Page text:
Although younger learners have generally demonstrated better ultimate attainment in L2 acquisition, older children and adults may learn an L2 more quickly at the initial stages (Marinova-Todd, Marshall and Snow 2000; Turnbull et al. 1998). The transfer hypothesis posits that concepts that are learned through the L1 can transfer easily to the L2 (Cummins 1979); for example, a child who has learned to solve division problems in his or her L1 need only learn the vocabulary in L2 necessary to understand the problem posed, rather than the concept of division itself. In addition, it is proposed that high levels of L1 proficiency aid a learner in achieving high levels of L2 proficiency (Cummins 1981). Singapore does not attempt to build English language development on a foundation of home language skills; rather, the two languages are considered separate subjects that do not help and may even interfere with each other.
6. Language planning assumptions underlying Singapore’s policy
Implicit in Singapore’s language policy are many assumptions concerning language planning. Perhaps the most striking is the assumption that language can be managed, that government policy can dictate language use. Several of these assumptions are discussed below.
6.1 Language is a tool that should be carefully chosen for its utility to the national interest
At independence, Singapore could have discarded its colonial language, English; it could have adopted three official languages (one for each major ethnic group) or many more, to reflect the diversity of home languages in use at that time. However, the official languages were not chosen on the basis of national or ethnic pride; instead, they were chosen for pragmatic reasons. English was assumed to be crucial to Singapore’s economic survival; the “mother tongues” were adopted to maintain ethnic identity and traditional values (Lee 2000). The assumption that language is a tool is examined more closely, in light of language planning theory, in the next section.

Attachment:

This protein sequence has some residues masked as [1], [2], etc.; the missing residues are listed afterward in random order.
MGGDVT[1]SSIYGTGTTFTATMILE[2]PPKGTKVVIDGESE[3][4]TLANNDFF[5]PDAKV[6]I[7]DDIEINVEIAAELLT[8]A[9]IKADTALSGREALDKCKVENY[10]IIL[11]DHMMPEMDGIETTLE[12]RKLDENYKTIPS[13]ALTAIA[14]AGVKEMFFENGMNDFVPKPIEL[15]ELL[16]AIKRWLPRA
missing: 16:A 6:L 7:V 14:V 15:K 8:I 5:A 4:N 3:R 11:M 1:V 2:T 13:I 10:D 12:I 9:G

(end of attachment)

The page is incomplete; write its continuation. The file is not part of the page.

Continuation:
6.2 A “language” is different from a “dialect,” and only standardized languages are appropriate vehicles for education.
In Singapore, each ethnic group is assigned an official mother tongue, whether or not this is the language the individual speaks at home. Chinese dialects in particular, as well as non-standard forms of Malay and colloquial varieties of the Indian languages, are not considered to be real “languages” appropriate for classroom use. Since 1917, all Chinese-language instruction in Singapore has been in Mandarin, a standardized language (Ang 1999). The government promotes Mandarin as the appropriate vehicle with which Chinese can pass on their cultural traditions and values. Similarly, classical Tamil, rather than the colloquial variety actually spoken in Singapore, is used in the schools.
Interestingly, children’s linguistic resources were largely ignored by this policy. For the Chinese majority, who in the beginning mostly came to school dominant in a Chinese dialect, dialects were seen as an impediment to learning Mandarin Chinese and English (Lee 2000). However, Newman (1988) reports that a proficient Hokkien speaker, drawing on analogies between the two languages, would be able to predict the Mandarin tonal pronunciation of a given word 90% of the time; but this potential advantage in learning Mandarin was dismissed in favor of urging all Chinese to abandon dialects and use Mandarin at home and with other Chinese.
6.3 The government should encourage the use of high-status languages
Related to the above assumption, the Singapore government actively encourages the use of “Standard” (British) English over a localized variety of English often called “Singlish” as well as Mandarin over Chinese dialects.
6.4 Each written language has a standard oral version as well
In Singapore, pronunciation and oral usage are also causes for concern from the language planners. “Proper” British pronunciation of English is promoted, as is the use of Mandarin when reading Chinese characters, which could be pronounced in any of the Chinese “dialects.” Additionally, the formal literary register of Tamil is used at school and in the media, while a standardized Malay pronunciation based on Northern Malay is being promoted (Gopinathan et al. 1999).
7. Language planning theory and assumption #1: language is a tool that should be carefully chosen for its utility to the national interest
This assumption follows an essentially instrumentalist view of language, as espoused by Tauli (1968) and others. Instrumentalists view language as a tool or instrument, and believe that languages or features of a certain language can be objectively evaluated to determine which is more efficient for different language functions (Appel and Muysken 1987). By this theory, a government could carefully compare the potential candidate languages and determine which one is best suited for various government goals. Singapore’s officials looked at the major languages in use in Singapore at independence and believed that only English could help Singapore industrialize and modernize its economy (Yip, Eng and Yap 1990).